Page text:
const lancedb = require("vectordb");
const uri = "data/sample-lancedb";
const db = await lancedb.connect(uri);

@lancedb/lancedb vs. vectordb

The Javascript SDK was originally released as vectordb. In an effort to reduce maintenance we are aligning our SDKs. The new, aligned, Javascript API is being released as lancedb. If you are starting new work we encourage you to try out lancedb. Once the new API is feature complete we will begin slowly deprecating vectordb in favor of lancedb. There is a migration guide detailing the differences which will assist you in this process.

async fn main() -> Result<()> {
    let uri = "data/sample-lancedb";
    let db = connect(uri).execute().await?;

See examples/ for a full working example.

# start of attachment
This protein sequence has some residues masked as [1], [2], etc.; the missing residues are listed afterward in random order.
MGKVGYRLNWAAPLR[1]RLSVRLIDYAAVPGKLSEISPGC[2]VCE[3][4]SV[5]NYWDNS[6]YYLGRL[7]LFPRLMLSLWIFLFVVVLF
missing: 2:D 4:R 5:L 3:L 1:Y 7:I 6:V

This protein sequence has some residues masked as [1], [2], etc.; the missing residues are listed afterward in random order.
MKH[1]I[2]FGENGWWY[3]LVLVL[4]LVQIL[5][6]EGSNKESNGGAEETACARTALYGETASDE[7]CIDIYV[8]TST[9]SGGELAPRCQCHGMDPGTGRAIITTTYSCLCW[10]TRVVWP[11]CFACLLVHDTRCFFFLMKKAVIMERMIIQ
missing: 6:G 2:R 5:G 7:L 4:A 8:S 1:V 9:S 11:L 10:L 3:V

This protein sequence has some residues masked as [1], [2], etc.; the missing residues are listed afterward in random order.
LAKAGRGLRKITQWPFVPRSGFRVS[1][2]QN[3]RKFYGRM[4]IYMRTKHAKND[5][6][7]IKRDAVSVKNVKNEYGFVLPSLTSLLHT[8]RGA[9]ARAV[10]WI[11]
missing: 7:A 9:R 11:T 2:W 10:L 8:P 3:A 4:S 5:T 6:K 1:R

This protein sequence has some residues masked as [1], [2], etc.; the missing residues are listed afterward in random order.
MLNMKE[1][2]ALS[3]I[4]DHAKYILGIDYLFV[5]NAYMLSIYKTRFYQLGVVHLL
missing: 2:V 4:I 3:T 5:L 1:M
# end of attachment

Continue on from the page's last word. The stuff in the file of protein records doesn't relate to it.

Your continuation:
LanceDB will create the directory if it doesn't exist (including parent directories).

If you need a reminder of the uri, you can call db.uri().

Create a table

Create a table from initial data

If you have data to insert into the table at creation time, you can simultaneously create a table and insert the data into it. The schema of the data will be used as the schema of the table.

data = [
    {"vector": [3.1, 4.1], "item": "foo", "price": 10.0},
    {"vector": [5.9, 26.5], "item": "bar", "price": 20.0},

# Synchronous client
tbl = db.create_table("my_table", data=data)
# Asynchronous client
async_tbl = await async_db.create_table("my_table2", data=data)

If the table already exists, LanceDB will raise an error by default. If you want to overwrite the table, you can pass in mode="overwrite" to the create_table method.

You can also pass in a pandas DataFrame directly:

df = pd.DataFrame(
        {"vector": [3.1, 4.1], "item": "foo", "price": 10.0},